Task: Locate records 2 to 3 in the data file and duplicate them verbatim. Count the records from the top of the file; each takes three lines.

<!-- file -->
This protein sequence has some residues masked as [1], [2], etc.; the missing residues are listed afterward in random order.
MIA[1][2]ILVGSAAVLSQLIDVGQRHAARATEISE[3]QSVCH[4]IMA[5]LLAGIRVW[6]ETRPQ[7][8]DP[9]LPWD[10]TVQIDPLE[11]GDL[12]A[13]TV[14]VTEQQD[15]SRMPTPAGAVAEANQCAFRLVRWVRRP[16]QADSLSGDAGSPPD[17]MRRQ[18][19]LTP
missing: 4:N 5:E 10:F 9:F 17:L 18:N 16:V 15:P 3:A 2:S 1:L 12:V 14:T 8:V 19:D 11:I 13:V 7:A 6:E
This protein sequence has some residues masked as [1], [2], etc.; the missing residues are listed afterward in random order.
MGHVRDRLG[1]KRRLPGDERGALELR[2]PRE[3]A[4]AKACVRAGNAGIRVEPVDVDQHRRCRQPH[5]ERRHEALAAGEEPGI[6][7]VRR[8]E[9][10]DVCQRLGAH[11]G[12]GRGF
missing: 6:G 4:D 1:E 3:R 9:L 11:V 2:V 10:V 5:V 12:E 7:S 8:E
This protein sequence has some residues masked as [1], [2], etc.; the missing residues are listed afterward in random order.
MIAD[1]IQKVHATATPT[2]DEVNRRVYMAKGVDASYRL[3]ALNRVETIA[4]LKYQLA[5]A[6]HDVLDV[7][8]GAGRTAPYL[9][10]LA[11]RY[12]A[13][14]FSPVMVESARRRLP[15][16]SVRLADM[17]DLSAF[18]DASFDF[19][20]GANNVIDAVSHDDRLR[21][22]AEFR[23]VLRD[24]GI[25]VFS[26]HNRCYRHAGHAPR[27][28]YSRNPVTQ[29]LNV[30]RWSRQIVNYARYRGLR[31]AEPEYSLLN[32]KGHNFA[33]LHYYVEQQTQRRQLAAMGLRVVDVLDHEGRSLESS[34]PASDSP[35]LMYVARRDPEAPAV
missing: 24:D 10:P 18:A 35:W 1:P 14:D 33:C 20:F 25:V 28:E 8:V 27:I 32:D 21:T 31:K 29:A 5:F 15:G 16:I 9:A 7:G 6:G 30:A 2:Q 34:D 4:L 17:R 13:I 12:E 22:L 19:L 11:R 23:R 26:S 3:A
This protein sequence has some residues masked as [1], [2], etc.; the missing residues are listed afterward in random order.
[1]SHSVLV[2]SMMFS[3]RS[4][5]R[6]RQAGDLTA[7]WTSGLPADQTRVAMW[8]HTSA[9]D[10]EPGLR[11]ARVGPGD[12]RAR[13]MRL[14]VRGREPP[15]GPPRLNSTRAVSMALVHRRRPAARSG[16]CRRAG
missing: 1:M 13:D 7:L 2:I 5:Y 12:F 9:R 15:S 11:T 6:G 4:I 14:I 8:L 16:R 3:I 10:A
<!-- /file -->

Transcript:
This protein sequence has some residues masked as [1], [2], etc.; the missing residues are listed afterward in random order.
MGHVRDRLG[1]KRRLPGDERGALELR[2]PRE[3]A[4]AKACVRAGNAGIRVEPVDVDQHRRCRQPH[5]ERRHEALAAGEEPGI[6][7]VRR[8]E[9][10]DVCQRLGAH[11]G[12]GRGF
missing: 6:G 4:D 1:E 3:R 9:L 11:V 2:V 10:V 5:V 12:E 7:S 8:E
This protein sequence has some residues masked as [1], [2], etc.; the missing residues are listed afterward in random order.
MIAD[1]IQKVHATATPT[2]DEVNRRVYMAKGVDASYRL[3]ALNRVETIA[4]LKYQLA[5]A[6]HDVLDV[7][8]GAGRTAPYL[9][10]LA[11]RY[12]A[13][14]FSPVMVESARRRLP[15][16]SVRLADM[17]DLSAF[18]DASFDF[19][20]GANNVIDAVSHDDRLR[21][22]AEFR[23]VLRD[24]GI[25]VFS[26]HNRCYRHAGHAPR[27][28]YSRNPVTQ[29]LNV[30]RWSRQIVNYARYRGLR[31]AEPEYSLLN[32]KGHNFA[33]LHYYVEQQTQRRQLAAMGLRVVDVLDHEGRSLESS[34]PASDSP[35]LMYVARRDPEAPAV
missing: 24:D 10:P 18:A 35:W 1:P 14:D 33:C 20:F 25:V 28:E 8:V 27:I 32:D 21:T 31:K 29:A 5:F 15:G 16:I 9:A 7:G 6:G 30:A 2:Q 34:D 4:L 17:R 13:I 12:E 22:L 19:L 11:R 23:R 26:S 3:A